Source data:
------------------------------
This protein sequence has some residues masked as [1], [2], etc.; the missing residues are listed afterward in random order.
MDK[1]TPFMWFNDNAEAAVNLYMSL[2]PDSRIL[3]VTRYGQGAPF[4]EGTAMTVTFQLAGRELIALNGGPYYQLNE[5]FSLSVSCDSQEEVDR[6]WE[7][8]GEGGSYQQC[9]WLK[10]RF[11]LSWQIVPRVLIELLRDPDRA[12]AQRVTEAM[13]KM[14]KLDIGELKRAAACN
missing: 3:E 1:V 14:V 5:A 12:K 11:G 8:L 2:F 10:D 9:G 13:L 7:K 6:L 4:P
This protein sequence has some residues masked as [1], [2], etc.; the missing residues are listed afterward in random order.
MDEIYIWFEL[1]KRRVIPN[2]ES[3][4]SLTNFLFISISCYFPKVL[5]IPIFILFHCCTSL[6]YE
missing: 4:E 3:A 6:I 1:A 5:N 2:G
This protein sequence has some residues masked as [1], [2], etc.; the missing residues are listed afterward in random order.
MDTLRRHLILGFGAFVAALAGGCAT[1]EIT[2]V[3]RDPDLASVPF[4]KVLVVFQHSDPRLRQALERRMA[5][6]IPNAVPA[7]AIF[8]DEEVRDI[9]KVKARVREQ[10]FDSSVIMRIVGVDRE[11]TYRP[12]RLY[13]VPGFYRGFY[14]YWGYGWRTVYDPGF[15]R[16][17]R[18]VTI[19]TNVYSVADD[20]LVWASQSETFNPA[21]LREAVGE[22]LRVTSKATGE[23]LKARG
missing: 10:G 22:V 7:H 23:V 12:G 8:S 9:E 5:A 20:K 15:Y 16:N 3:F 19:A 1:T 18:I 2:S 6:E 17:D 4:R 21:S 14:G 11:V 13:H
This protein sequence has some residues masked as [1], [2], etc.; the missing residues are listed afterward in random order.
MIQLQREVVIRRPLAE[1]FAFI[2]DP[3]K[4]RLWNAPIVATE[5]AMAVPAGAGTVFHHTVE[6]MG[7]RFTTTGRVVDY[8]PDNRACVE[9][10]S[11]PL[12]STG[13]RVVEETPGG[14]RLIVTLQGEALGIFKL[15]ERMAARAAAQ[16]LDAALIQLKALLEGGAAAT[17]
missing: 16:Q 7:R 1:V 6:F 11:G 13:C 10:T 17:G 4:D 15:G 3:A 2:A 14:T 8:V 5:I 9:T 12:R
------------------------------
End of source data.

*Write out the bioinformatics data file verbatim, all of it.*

This protein sequence has some residues masked as [1], [2], etc.; the missing residues are listed afterward in random order.
MDK[1]TPFMWFNDNAEAAVNLYMSL[2]PDSRIL[3]VTRYGQGAPF[4]EGTAMTVTFQLAGRELIALNGGPYYQLNE[5]FSLSVSCDSQEEVDR[6]WE[7][8]GEGGSYQQC[9]WLK[10]RF[11]LSWQIVPRVLIELLRDPDRA[12]AQRVTEAM[13]KM[14]KLDIGELKRAAACN
missing: 3:E 1:V 14:V 5:A 12:K 11:G 8:L 2:F 10:D 9:G 13:L 7:K 6:L 4:P
This protein sequence has some residues masked as [1], [2], etc.; the missing residues are listed afterward in random order.
MDEIYIWFEL[1]KRRVIPN[2]ES[3][4]SLTNFLFISISCYFPKVL[5]IPIFILFHCCTSL[6]YE
missing: 4:E 3:A 6:I 1:A 5:N 2:G
This protein sequence has some residues masked as [1], [2], etc.; the missing residues are listed afterward in random order.
MDTLRRHLILGFGAFVAALAGGCAT[1]EIT[2]V[3]RDPDLASVPF[4]KVLVVFQHSDPRLRQALERRMA[5][6]IPNAVPA[7]AIF[8]DEEVRDI[9]KVKARVREQ[10]FDSSVIMRIVGVDRE[11]TYRP[12]RLY[13]VPGFYRGFY[14]YWGYGWRTVYDPGF[15]R[16][17]R[18]VTI[19]TNVYSVADD[20]LVWASQSETFNPA[21]LREAVGE[22]LRVTSKATGE[23]LKARG
missing: 10:G 22:V 7:H 23:V 12:G 8:S 9:E 5:A 20:K 15:Y 16:N 3:F 19:A 1:T 18:I 2:S 6:E 17:D 4:R 21:S 14:G 11:V 13:H
This protein sequence has some residues masked as [1], [2], etc.; the missing residues are listed afterward in random order.
MIQLQREVVIRRPLAE[1]FAFI[2]DP[3]K[4]RLWNAPIVATE[5]AMAVPAGAGTVFHHTVE[6]MG[7]RFTTTGRVVDY[8]PDNRACVE[9][10]S[11]PL[12]STG[13]RVVEETPGG[14]RLIVTLQGEALGIFKL[15]ERMAARAAAQ[16]LDAALIQLKALLEGGAAAT[17]
missing: 16:Q 7:R 1:V 6:F 11:G 13:C 10:T 17:G 4:D 15:G 3:A 2:A 14:T 8:V 5:I 9:T 12:R